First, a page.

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The strawberry flavored liquid in your e-cigarettes may increase your chances of getting cancer.
E-cigarettes contain carcinogens, and those with fruity flavors are said to be the most dangerous, according to a new study conducted by researchers at the University of California, San Francisco.
While the study found e-cigs are less dangerous than combustible cigarettes, significant amounts of volatile chemicals were found in those who use the popular smoking alternative.
“Messaging to teenagers should include warnings about the potential risk from toxic exposure to carcinogenic compounds generated by these products,” the study concluded.
Doctors at the UCSF’s Division of Adolescent Medicine tested urine and saliva samples of 67 teens who used e-cigs and compared the results to 16 adolescents who both inhale e-cigs and smoke cigarettes as well as 20 non-smokers.
Higher levels of dangerous metabolites like benzene, ethylene oxide, acrylamide, and acrolein, were found in e-cigarette-only users when compared to the controls. Additionally, the amount of acrylonitrile, a highly toxic substance, was dependent on the average number of e-cig sessions per day.
“Acrylonitrile is a highly poisonous compound used widely in the manufacture of plastics, adhesives and synthetic rubber,” according to the National Center for Biotechnology Information website.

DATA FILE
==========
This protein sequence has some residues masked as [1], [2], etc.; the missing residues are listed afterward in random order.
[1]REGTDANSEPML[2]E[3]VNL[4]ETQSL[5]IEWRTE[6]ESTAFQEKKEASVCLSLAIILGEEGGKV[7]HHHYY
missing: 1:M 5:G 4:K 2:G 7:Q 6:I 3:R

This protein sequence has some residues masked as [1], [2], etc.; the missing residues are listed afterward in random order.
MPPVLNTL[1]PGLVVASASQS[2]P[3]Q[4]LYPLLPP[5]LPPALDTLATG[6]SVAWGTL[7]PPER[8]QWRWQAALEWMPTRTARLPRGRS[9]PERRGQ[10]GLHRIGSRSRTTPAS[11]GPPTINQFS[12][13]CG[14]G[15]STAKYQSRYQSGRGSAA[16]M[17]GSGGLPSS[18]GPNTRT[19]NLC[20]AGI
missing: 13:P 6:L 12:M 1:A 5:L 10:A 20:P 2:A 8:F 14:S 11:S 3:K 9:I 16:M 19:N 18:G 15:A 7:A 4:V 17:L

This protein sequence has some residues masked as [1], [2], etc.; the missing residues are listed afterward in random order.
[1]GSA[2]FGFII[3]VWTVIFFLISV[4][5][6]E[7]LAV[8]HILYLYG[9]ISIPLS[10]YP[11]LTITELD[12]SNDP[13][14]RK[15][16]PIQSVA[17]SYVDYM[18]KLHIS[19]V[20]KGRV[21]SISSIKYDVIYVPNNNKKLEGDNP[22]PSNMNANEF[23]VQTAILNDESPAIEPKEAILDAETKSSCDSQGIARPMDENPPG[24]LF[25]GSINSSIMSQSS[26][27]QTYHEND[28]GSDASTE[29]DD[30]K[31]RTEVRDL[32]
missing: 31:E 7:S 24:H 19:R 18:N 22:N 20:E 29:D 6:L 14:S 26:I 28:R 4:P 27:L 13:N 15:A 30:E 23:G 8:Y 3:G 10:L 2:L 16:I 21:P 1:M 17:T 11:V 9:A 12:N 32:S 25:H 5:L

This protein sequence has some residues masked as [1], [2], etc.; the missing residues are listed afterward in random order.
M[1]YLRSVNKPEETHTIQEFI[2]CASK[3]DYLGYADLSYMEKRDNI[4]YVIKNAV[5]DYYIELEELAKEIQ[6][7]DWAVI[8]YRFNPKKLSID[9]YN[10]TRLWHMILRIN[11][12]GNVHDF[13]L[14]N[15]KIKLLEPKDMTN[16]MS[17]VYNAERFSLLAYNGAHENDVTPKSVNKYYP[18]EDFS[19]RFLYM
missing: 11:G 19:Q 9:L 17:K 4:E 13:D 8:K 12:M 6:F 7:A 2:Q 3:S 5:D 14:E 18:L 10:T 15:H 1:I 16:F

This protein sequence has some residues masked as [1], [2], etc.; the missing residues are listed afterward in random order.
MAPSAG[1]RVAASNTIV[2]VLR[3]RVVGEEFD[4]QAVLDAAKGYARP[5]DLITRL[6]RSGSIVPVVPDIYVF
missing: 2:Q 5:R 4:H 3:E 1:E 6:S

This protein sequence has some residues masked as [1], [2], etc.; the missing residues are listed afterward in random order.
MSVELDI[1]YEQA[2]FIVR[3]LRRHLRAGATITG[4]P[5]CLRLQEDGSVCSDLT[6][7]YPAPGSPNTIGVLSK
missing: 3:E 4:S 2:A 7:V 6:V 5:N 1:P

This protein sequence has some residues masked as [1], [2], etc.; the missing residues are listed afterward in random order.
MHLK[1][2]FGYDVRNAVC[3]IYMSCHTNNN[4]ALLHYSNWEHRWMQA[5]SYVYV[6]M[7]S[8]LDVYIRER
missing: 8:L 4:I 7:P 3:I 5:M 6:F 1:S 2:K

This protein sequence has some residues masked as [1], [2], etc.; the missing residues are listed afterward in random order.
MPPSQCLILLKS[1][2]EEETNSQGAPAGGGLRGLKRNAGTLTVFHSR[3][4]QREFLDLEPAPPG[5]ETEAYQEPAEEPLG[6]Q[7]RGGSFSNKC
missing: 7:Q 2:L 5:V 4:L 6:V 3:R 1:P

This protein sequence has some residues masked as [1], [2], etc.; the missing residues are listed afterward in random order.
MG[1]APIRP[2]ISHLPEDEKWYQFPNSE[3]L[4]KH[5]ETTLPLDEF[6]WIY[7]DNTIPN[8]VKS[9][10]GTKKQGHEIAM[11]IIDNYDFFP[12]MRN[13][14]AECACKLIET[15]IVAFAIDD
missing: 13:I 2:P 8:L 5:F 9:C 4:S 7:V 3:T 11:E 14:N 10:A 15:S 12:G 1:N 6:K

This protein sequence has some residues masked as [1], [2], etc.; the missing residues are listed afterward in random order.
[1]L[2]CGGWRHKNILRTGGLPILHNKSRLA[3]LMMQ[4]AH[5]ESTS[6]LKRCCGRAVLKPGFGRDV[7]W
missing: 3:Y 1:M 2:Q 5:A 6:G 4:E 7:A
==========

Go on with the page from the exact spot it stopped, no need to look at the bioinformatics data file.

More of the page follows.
Interestingly, the amount of acrylonitrile in urine samples was affected by flavoring. Those who vaped fruit flavors had higher levels than those who did not.
“Overall results reveal significantly greater toxicant exposure in adolescent e-cigarette users compared with their nonusing peers,” the study said.
More teenagers are smoking e-cigs than regular cigarettes, the paper claims. E-cigarette use in the last 30 days among 10th graders was more than twice that of normal cigarettes.
If you want to learn more about the safety of e-cigarettes, check out our up-to-date report.
Phillip Tracy is a former technology staff writer at the Daily Dot. He's an expert on smartphones, social media trends, and gadgets. He previously reported on IoT and telecom for RCR Wireless News and contributed to NewBay Media magazine. He now writes for Laptop magazine.